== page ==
Since that morning three weeks ago I’ve outlined Fantasy Fest Fatality a novel set in the Florida Keys. It’s set during Fantasy Fest with an entirely new cast of characters. The first of twelve (yep, twelve) books. The series is already lightly outlined and ready to go. I hope you’ll join me for a trip to the Fabulous Florida Keys – remember it’s always better if you see it with a native!

Readers and writers – do you tend to keep pushing things through to the end even if you’ve passed the point where you should have stopped?

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Author: kaitcarson

I write mysteries set in South Florida. The Hayden Kent series is set in the Florida Keys. Hayden is a SCUBA diving paralegal who keeps finding bodies. Underwater, no one can hear you scream! Catherine Swope is a Miami Realtor with a penchant for finding bodies in the darndest places. I live in an airpark in Fort Denaud, FL with my husband, five cats, and a flock of conures. And oh yes, a Piper Cherokee 6 in the hangar!

18 thoughts on “How do you know when you’re done?”

  1. Kait, your grandmother sounds fantastic! My grandmother was also quite self-sufficient and stubborn, but not nearly as interesting as yours sounds. Knowing when to quit? I’m terrible. I’ve only ever stopped reading two books, no matter how terrible – one was a Dostoevsky, the other was an Iris Johansen. His was boring and tedious; in hers, she killed the children, and I just couldn’t go further. Otherwise, I’ve suffered through some truly awful writing, hoping it gets better by the end. It rarely does, but I have a bit of OCD in that I can’t leave things unfinished. The unfinished things weigh on me terribly. Writing, I’m doing a bit better. I’m giving myself more permission to move on, and I think getting better at knowing the difference between avoiding the hard parts and accepting that something isn’t working. It’s a process, though. So excited about the series you’re mapping – it sounds wonderful!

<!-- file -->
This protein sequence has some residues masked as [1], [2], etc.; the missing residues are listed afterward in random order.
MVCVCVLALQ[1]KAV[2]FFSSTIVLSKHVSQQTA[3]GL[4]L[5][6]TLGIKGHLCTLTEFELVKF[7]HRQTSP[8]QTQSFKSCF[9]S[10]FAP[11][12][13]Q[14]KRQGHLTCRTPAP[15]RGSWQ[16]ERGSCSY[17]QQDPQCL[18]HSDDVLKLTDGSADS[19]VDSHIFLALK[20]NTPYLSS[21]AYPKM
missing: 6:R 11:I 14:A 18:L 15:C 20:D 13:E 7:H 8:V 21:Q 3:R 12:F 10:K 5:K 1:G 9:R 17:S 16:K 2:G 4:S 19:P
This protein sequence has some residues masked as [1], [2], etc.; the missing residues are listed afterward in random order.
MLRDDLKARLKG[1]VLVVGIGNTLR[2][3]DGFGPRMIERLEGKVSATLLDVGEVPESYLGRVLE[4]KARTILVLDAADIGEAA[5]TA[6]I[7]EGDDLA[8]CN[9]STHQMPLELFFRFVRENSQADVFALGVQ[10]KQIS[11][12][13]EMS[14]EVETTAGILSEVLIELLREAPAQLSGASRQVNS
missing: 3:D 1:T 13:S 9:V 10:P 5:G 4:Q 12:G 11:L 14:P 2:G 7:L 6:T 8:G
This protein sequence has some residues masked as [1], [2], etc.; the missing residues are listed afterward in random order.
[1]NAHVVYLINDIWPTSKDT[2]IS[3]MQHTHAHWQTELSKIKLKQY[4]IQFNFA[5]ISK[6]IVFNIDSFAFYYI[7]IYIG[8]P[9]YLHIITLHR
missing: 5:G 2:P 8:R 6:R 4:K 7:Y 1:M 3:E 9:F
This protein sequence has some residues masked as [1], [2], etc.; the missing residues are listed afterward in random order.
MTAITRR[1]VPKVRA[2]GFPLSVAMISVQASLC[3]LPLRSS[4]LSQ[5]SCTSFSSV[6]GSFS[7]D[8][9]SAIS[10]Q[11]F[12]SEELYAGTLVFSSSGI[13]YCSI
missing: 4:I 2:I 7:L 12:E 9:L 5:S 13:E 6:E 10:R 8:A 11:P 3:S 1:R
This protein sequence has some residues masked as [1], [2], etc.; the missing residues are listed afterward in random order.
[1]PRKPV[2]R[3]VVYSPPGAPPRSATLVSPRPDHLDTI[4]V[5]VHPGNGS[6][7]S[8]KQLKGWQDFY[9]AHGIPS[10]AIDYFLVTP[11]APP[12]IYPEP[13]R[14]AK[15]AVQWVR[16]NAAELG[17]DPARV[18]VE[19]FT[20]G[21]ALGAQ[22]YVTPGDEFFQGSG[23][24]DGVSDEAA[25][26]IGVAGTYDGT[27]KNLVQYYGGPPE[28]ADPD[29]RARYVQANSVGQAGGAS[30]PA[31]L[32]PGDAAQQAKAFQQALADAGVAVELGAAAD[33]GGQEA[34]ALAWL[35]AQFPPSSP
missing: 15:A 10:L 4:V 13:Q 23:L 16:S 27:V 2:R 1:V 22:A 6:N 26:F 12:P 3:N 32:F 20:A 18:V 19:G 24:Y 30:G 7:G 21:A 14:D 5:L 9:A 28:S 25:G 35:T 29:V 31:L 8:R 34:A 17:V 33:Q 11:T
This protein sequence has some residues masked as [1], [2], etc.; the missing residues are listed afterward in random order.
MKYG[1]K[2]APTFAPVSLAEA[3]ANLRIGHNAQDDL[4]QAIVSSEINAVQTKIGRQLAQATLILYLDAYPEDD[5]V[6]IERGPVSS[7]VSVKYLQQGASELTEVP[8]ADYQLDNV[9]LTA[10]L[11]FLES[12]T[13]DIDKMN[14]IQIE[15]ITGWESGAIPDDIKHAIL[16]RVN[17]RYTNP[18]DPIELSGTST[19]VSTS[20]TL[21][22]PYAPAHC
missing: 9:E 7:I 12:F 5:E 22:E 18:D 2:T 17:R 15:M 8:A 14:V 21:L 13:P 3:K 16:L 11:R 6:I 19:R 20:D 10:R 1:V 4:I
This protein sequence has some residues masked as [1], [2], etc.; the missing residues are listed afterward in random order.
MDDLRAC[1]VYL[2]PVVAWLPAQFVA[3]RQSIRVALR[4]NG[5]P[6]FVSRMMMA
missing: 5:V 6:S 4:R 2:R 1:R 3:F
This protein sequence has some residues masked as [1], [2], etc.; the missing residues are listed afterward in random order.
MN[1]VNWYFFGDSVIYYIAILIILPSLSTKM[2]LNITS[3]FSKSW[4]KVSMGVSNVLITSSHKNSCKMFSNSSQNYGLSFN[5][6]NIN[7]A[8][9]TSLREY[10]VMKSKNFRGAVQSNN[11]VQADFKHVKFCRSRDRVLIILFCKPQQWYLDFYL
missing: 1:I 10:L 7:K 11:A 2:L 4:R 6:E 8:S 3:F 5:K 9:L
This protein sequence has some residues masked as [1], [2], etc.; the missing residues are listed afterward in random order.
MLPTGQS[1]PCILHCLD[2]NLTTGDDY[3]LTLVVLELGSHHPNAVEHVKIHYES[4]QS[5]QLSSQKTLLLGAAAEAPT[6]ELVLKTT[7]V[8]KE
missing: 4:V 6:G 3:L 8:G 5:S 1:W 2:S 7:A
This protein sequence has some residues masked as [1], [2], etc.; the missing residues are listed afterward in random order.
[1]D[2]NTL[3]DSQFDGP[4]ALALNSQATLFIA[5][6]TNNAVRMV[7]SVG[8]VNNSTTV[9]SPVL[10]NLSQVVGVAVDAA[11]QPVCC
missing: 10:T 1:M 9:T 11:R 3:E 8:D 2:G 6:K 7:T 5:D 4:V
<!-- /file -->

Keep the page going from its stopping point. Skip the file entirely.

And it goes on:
Liked by 2 people

    1. Oh, Pamela, I know what you mean. Mine was Steinbeck – is that even how you spell it – I couldn’t turn another page – I’m guessing the Joads got there, but I sure don’t know! I’ve not read that particular Johansen, but I wouldn’t be able to finish it either.

      Never thought of it as OCD, but I cannot fathom how people can walk away and leave something undone! What is up with that!

      Liked by 1 person